Cruz Delivers Shutout For #3 Columbus Over #9 Key West
The Columbus Explorers (6-1) got revenge for last year’s 5-0 loss to the Key West Conchs (4-3) on Tuesday afternoon as senior starting pitcher Gabriel Cruz led the way to a 4-0 victory with a complete game shutout.
Cruz, a Stetson commit, started off strong, retiring the first eight batters he saw without issue. Key West third baseman Gabe Williams singled to interrupt Cruz’s streak, but he only got better from there. Equipped with a fastball in the high 80s that touched 90-91 mph and a slider that was breaking sharply, Cruz struck out nine of the remaining 16 batters he faced to end the night with 11 punchouts.
The Conchs would collect two more singles against him, but Cruz hardly made a mistake all afternoon. The lone blemish on his record was a walk in the top of the seventh with two outs, his first of the season.
“I come into every game with the same attitude, no matter what team we are playing,” Cruz said. “This was obviously a little bit of a tougher team that I’ve pitched against, but it’s still the same attitude. Get as many outs as possible, limit hits and run and that’s exactly what I did.”
After the walk in the seventh, Explorers manager Joe Weber came out to the mound with a decision to make. Cruz was at 95 pitches — FHSAA rules allow 17-year-olds and older to throw 105 in a game — and needed just one out to complete what was already a career day. In truth, Weber would have liked to have gone to the bullpen, but he wasn’t going to disrupt Cruz while he was still dealing.
“I don’t like getting them up there with that many pitches and I just wanted to make sure he wanted to finish,” Weber said. “He assured me he wanted it, so I let him stay. I actually didn’t even want him to start the seventh because of the pitch count. He’s got to turn around on six days of rest this next week to a Monday, but it all worked out good.”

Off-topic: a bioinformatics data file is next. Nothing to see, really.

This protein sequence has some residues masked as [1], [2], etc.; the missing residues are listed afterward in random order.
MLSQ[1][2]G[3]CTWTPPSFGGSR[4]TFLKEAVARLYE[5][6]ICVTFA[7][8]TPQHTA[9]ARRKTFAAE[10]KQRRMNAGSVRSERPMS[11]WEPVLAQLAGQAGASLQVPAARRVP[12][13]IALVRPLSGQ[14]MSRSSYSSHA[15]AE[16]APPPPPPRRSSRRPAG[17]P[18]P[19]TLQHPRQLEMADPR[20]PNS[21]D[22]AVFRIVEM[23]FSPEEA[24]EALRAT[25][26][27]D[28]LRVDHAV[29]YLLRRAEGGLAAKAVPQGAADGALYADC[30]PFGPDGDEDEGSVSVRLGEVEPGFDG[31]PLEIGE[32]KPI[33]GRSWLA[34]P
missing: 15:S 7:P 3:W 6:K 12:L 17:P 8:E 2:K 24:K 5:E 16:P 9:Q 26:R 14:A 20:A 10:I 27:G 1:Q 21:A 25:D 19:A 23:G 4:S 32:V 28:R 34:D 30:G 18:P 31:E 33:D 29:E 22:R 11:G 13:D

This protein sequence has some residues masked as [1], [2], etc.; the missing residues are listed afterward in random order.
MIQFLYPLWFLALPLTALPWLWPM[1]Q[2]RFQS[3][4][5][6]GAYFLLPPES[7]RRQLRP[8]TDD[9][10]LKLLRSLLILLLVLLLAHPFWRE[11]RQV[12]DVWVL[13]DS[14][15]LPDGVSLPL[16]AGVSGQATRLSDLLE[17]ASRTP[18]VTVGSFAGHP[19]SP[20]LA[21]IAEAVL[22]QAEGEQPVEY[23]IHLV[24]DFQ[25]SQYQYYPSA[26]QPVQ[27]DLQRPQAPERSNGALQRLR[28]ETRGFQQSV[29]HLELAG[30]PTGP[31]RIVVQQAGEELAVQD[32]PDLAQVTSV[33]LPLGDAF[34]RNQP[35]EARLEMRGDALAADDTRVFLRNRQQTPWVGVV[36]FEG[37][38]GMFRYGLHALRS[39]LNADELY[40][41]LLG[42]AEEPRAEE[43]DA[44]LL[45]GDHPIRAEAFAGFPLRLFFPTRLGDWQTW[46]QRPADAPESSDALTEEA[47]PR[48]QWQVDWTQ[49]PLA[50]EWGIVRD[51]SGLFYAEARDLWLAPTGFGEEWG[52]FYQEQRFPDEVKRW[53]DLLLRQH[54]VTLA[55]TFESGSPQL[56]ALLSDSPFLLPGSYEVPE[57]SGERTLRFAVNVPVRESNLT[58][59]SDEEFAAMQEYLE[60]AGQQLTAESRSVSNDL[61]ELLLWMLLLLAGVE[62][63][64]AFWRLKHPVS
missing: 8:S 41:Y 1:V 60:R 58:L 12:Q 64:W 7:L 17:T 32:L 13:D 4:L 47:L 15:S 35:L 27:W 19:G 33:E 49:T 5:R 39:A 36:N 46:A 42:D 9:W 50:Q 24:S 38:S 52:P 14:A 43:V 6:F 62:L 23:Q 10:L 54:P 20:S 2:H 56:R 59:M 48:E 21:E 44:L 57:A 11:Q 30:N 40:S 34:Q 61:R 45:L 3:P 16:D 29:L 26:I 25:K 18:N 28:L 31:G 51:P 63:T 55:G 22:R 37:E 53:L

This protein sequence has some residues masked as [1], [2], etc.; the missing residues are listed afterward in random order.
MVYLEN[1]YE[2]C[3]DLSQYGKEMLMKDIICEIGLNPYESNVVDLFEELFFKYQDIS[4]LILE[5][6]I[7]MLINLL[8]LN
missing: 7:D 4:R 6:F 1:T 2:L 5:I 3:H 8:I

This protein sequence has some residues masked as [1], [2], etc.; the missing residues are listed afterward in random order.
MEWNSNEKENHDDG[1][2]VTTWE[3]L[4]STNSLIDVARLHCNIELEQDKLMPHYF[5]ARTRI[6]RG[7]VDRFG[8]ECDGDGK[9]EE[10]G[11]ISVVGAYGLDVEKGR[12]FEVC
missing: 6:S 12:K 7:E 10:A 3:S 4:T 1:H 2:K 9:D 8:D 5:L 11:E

As good as Cruz was, Key West’s Felix Ong matched him for most of the night. Nearly a dozen pro scouts were on hand to see the junior and Florida commit hurl his fastball, and Ong touched 94 mph a few times. He held the Explorers to just two hits through three innings, but Columbus finally broke through in the fourth.
A one-out walk to Frank Francisco started the trouble, and Lester Martinez doubled to put two men in scoring position. Sophomore left fielder Jose Correa singled down the line to score both of them, and that was enough scoring to win what was shaping up to be a pitcher’s duel.
Command seemed to be an issue for Ong as the game continued on. His fastball began to elevate and misplaced breaking balls are always welcomed by talented hitters, even if they come in at 86 mph. His afternoon came to an end in the fifth after giving up a leadoff double, and Andris Barroso took over for the rest of the ball game.
“I missed a spot with that guy (Correa),” Ong said after the game. “I had two guys on. I should have buried that slider in the dirt and I would have had him, I think. But it’s out of my control after the ball is released from my hand. It wasn’t our best appearance, but we’re going to get it back.”